Lying close to the mouth of the River Dart, Dartmouth is one of the great historic towns of England and was an important trading port for nearly 900 years, sailors departing to sail the world.

In 1620 after leaving Southampton the Mayflower and its sister ship, the Speedwell had to return to Dartmouth as the Speedwell was taking on water, some thoughts suggesting that its crew were deliberately sabotaging her to get out of their lengthy contracts, to undergo repairs.

While repairs were undertaken, the ships sheltered in Bayards Cove, Dartmouth’s only harbour at that time. Its sea walls and riverfront, probably looking much the same as today, and some of the houses, dating from the 17th century may have been standing then. The Cove with its cobbled quay and its own fort has changed little since the reign of Henry VIII, but does go back as far as 1147, when it was the Northern European gathering point for the 2nd Crusade.

A local story purports that the Pilgrims, being a somewhat difficult group as well as separatists, were not warmly welcomed by the town and consequently, according to the story, moved a mile or two up river to wait out the completion of the repairs. The supposed field is pointed out today to tourists as ‘Pilgrim’s Hill’, where they held their last service of Thanksgiving before leaving on their historic voyage. This second attempt to depart from England also failed, the ships this time having to return to Plymouth.

This story of the passengers leaving the ships while in port is perhaps discounted by a passenger, Robert Cushman, who wrote a letter during the enforced visit to port in Dartmouth to his friend Edward Southworth giving an account of the behaviour of the agent of the merchant adventurers and treasurer of the whole project.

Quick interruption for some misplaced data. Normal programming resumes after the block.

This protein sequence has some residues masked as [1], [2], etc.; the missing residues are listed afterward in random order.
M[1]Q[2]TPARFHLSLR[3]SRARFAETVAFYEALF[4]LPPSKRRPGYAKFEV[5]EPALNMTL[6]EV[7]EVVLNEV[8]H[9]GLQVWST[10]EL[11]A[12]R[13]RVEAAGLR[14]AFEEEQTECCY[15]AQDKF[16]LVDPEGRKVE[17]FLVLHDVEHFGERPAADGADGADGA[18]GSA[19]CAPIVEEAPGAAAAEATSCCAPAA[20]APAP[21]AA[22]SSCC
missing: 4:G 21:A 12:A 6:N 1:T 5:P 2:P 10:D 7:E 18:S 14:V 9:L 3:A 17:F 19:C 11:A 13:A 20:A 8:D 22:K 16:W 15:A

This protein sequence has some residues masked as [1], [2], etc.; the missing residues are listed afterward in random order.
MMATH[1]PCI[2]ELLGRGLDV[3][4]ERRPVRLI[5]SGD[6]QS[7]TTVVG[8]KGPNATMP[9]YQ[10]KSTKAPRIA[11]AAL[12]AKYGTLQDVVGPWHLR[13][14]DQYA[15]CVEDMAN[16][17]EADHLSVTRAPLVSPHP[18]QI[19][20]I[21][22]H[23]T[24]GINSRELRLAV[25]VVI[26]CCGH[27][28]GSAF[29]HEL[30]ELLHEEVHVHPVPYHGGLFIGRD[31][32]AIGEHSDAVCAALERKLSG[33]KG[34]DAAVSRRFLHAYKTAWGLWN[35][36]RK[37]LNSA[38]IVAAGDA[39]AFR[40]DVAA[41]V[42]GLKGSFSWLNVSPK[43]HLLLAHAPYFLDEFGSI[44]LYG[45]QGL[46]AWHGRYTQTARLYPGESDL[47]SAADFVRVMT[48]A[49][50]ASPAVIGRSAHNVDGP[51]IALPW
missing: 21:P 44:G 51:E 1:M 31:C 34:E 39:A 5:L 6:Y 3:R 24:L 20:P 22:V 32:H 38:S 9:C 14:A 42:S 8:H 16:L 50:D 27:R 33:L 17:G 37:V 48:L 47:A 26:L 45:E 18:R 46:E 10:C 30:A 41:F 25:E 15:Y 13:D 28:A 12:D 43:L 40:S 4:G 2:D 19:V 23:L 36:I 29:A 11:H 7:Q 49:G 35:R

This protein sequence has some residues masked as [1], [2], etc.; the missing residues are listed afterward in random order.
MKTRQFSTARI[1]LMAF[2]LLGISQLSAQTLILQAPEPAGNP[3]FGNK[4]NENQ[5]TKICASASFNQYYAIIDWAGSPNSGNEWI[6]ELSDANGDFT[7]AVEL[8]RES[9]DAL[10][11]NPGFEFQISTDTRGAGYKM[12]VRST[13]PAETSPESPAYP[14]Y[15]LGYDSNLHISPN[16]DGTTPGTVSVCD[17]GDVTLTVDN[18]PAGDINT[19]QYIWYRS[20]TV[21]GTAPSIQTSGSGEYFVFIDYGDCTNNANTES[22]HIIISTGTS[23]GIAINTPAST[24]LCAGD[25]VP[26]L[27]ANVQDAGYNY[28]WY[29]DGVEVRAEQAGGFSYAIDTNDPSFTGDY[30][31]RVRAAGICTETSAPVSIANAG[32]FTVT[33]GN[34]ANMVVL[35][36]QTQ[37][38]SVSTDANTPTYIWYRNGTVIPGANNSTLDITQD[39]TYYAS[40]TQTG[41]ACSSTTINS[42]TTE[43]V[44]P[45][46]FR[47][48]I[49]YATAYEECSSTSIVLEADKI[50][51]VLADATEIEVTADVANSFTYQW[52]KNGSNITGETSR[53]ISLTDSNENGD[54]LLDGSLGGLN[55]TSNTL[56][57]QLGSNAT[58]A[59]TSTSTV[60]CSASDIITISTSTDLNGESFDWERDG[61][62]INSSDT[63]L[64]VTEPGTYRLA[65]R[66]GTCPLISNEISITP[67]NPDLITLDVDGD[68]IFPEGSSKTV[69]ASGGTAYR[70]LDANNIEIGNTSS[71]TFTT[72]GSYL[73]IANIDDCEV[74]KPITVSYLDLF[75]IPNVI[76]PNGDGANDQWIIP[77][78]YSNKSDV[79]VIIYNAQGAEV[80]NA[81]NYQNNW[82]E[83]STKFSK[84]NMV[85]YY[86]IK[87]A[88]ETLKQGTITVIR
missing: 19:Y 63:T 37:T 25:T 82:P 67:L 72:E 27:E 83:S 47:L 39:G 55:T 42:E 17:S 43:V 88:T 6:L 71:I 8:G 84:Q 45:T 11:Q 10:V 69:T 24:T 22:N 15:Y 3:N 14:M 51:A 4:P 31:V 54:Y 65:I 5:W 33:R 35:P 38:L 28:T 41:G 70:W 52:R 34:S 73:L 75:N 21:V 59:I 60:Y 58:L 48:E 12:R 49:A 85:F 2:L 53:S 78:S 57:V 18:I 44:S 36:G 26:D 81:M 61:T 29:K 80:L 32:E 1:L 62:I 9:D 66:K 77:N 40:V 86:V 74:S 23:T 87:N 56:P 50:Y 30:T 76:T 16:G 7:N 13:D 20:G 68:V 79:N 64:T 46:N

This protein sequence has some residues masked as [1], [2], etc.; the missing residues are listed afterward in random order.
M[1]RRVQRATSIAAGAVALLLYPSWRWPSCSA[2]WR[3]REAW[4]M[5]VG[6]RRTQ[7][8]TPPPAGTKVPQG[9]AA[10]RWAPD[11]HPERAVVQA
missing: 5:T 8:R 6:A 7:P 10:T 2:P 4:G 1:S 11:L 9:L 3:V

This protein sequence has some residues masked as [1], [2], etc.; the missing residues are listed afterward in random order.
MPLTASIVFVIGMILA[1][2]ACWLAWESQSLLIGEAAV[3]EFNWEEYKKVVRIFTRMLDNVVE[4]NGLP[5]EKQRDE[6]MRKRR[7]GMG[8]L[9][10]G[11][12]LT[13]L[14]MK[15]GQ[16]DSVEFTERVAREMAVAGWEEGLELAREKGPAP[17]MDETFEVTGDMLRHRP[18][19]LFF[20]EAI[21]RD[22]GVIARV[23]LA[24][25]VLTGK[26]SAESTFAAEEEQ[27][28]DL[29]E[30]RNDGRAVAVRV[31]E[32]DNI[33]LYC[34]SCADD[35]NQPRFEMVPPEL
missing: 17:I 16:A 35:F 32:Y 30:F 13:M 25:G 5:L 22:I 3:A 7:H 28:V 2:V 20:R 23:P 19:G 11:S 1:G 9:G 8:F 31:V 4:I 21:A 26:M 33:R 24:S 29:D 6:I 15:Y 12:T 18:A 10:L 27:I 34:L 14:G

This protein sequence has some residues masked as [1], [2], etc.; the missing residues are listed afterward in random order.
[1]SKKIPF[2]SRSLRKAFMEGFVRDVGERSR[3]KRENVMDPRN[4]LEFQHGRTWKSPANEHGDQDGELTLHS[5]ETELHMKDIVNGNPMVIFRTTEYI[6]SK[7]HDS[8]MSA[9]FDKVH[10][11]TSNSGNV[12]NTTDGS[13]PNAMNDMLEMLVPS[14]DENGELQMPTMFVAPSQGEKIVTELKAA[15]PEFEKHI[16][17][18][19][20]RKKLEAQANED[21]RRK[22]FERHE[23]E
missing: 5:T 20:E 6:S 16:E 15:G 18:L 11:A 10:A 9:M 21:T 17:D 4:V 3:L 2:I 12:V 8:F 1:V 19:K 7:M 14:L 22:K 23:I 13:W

Clearly then there was great unhappiness within the different interests represented in the voyage and perhaps even between the Leiden Pilgrims themselves.

As in Bayards Cove, Dartmouth has buildings that date from the time of the Mayflower’s arrival. Its earliest street being recorded by name was in the 13th century as Smith Street. Several of its houses are originally late 16th century and early 17th century and are probably built on the sites of earlier medieval dwellings. The street name derives from the smiths and shipwrights who built and repaired ships here when the tidal waters reached this point. It was also the site of the Town’s pillory in medieval times.

“Although still 5 years away, the occasion is beginning to capture peoples’ imagination and expectation of what we as a Town can achieve in showcasing Dartmouth and its relationship and connection with the Pilgrims. The important issues to my mind are the engagement of its community in contributing to the success of the commemoration of the Mayflower Pilgrims’ 400th anniversary, as well as ensuring that a proper legacy is achieved. This measured by not only the pride its community has in its history, but in its whole hearted contribution to the event itself and more importantly it’s future.
Furthermore what we are already seeing is the recognition by the Mayflower Trail Towns and Cities, that the success of their developing close working relationship, can only be greater than that which could be achieved by their individual parts.”

Roger Chilcott
Chairman, Dartmouth Mayflower Project: